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State reports lowest increase of new COVID-19 cases since June

By Staff | Aug 17, 2020

By the Numbers

As of 11 a.m. Monday, there are 576,094 total cases of COVID-19 confirmed in Florida, an increase of 2,678 since FDOH’s last update Sunday morning; the lowest single-day increase in new cases reported by the state since June 17.

More than 39,100 test results were reported to the Department of Health on Sunday, Aug. 16; the lowest in the last two weeks (103,831 highest in time frame on Aug. 5). Of those reported tests, 8.25 percent tested positive.

The average positivity rate in daily reports over the last two weeks is 9.15.

The state saw its highest daily percentage of positive patients July 8, when 18.50 percent of tests reported were positive among 51,686 tests. The overall percent positivity since the beginning of the pandemic in Florida residents is 13.53.

The death toll increased by 89 from yesterday’s update reported among Alachua, Broward, Charlotte, Collier, Dade, Hillsborough, Jackson, Lake, Marion, Palm Beach, Pasco, Pinellas, Polk and St. Johns counties.

This does not mean all of the deaths occurred or were reported by local health care facilities on that day but that they were released in the state report that day after reports were processed.

A total of 4,259,573 individuals have been tested: 3,676,782 have tested negative, 6,697 tests were inconclusive and 3,799 tests are pending results. Of those testing positive, 34,194 Florida residents have been hospitalized at some point during their illness according to the state. There have been 9,674 deaths.

The age groups of Florida residents that have yielded the most positive test results are 25-34 years old (19%), followed by 35-44(16%), 45-54 (16%) and 15-24(15%).

The highest hospitalization rate is found in patients 65-74 (19%), 75-84 (18%) and 55-64 (18%) years old.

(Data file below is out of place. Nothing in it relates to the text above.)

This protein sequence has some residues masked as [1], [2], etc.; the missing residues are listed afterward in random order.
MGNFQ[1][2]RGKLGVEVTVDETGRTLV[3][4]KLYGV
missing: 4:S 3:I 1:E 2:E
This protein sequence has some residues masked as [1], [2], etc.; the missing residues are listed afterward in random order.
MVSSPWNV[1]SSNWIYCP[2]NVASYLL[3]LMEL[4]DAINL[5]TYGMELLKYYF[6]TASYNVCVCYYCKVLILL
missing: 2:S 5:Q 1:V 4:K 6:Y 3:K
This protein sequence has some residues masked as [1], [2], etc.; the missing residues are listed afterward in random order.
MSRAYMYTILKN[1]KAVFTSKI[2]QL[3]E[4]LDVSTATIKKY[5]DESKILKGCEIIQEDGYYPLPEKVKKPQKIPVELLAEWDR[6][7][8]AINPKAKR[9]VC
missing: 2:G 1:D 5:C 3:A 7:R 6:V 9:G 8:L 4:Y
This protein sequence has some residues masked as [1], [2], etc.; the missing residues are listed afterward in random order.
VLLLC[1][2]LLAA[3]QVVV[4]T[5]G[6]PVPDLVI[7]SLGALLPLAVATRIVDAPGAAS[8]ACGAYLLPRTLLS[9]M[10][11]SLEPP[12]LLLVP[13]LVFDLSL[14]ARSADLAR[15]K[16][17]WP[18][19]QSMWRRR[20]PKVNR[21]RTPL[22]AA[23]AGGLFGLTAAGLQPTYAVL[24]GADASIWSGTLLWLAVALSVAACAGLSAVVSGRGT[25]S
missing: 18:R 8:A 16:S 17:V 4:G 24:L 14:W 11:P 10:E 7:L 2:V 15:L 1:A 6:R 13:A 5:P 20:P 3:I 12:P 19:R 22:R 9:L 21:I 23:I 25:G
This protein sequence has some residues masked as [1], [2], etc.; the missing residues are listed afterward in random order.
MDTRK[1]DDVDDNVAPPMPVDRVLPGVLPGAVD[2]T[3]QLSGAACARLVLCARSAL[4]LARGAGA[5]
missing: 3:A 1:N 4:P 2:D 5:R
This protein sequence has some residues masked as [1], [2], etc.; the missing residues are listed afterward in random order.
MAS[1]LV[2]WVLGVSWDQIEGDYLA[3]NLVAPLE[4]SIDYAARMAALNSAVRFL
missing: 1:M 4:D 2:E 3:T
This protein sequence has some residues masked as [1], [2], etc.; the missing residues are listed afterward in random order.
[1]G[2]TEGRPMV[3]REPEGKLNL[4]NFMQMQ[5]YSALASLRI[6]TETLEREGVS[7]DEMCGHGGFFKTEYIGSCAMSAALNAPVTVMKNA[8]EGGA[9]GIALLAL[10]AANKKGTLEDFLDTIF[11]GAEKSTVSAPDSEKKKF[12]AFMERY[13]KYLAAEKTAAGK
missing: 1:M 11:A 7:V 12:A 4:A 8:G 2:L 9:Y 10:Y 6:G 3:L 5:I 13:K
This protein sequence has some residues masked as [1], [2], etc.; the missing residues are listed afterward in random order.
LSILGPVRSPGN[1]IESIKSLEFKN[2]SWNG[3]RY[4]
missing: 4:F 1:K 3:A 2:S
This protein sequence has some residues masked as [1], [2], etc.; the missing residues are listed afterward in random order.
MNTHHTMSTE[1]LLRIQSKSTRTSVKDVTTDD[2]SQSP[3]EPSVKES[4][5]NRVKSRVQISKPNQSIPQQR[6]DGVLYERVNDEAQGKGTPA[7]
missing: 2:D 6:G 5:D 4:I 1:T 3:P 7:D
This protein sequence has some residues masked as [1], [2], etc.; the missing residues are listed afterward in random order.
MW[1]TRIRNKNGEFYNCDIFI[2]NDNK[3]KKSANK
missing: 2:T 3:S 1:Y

In Lee County, 17,451 (+53) individuals have tested positive as of 11 a.m. Monday; 7,063 in Fort Myers, 3,996 in Cape Coral, 3,485 in Lehigh Acres, 1,123 in Bonita Springs, 647 in North Fort Myers, 397 in Estero, 107 in Alva, 76 on Fort Myers Beach, 41 in Sanibel, 34 in Bokeelia, 26 in Saint James City, 17 in Tice, 14 on Matlacha, four in Buckingham, four in Boca Grande, three on Captiva, three in Miromar Lakes, two in San Carlos Park, one in South Fort Myers and one in Immokalee; 110 cases were not identified by community.

Positive COVID-19 cases in the county have ranged from infants to a 101-year-old. Lee County saw its first two cases on March 7, when a man and a woman, each 77, tested positive. They had traveled to the Dominican Republic.

There have been 375 (+0) deaths in Lee County; 203 (+0) of those deaths were reported in residents or staff of long-term care facilities.

As of Monday, Lee Health had 141 COVID-19 patients isolated in system inpatient hospitals, including 42 new admissions since Friday.

A total of 2,326 patients who had tested positive have been discharged since the beginning of the pandemic, including 49 over the weekend.

On Sunday, Lee Health had a 18.6% positivity rate on COVID-19 tests processed through Lee Health Labs. This represents Lee Health results only, not Lee County as a whole. Hospital positivity rates tend to be higher as the tests are performed on patients seeking treatment for a health issue, not the general public that includes asymptomatic individuals.

Current census is at 82(-2)% of staffed operational bed capacity, with 12.6(-1.3)% of those being COVID-19 patients. Staffed operational capacity reflects the number of beds for which the hospital has adequate staffing, not the total number of beds within Lee Health hospitals. Overall bed capacity fluctuates hour to hour as the system discharges patients throughout the day who are ready to go home.

As of Monday, 69(+2)% of ventilators and 18(+1)% of ICU rooms are available for use across Lee Health facilities.

There are currently 21(-2) COVID-19 patients on ventilators and 30(+1) in the intensive care unit.

COVID-19 is a highly contagious viral disease. For most individuals, symptoms are mild. For a minority, the disease becomes a type of viral pneumonia with severe complications. Especially at risk are those who are older, those with underlying health conditions and the immune-compromised.

Officials strongly urge all members of the public who are at risk to remain at home so as to limit exposure. All others are urged to observe social distancing and to wear a mask for all public interactions.

For more detail on Florida resident cases, visit the live DOH Dashboard.

To find the most up-to-date information and guidance on COVID-19, visit the Department of Health’s dedicated COVID-19 webpage. For information and advisories from the Centers for Disease Control, visit the CDC COVID-19 website. For more information about current travel advisories issued by the U.S. Department of State, visit the travel advisory website.

For any other questions related to COVID-19 in Florida, contact the Department’s dedicated COVID-19 Call Center by calling 1-866-779-6121. The Call Center is available 24 hours per day. Inquiries may also be emailed to COVID-19@flhealth.gov.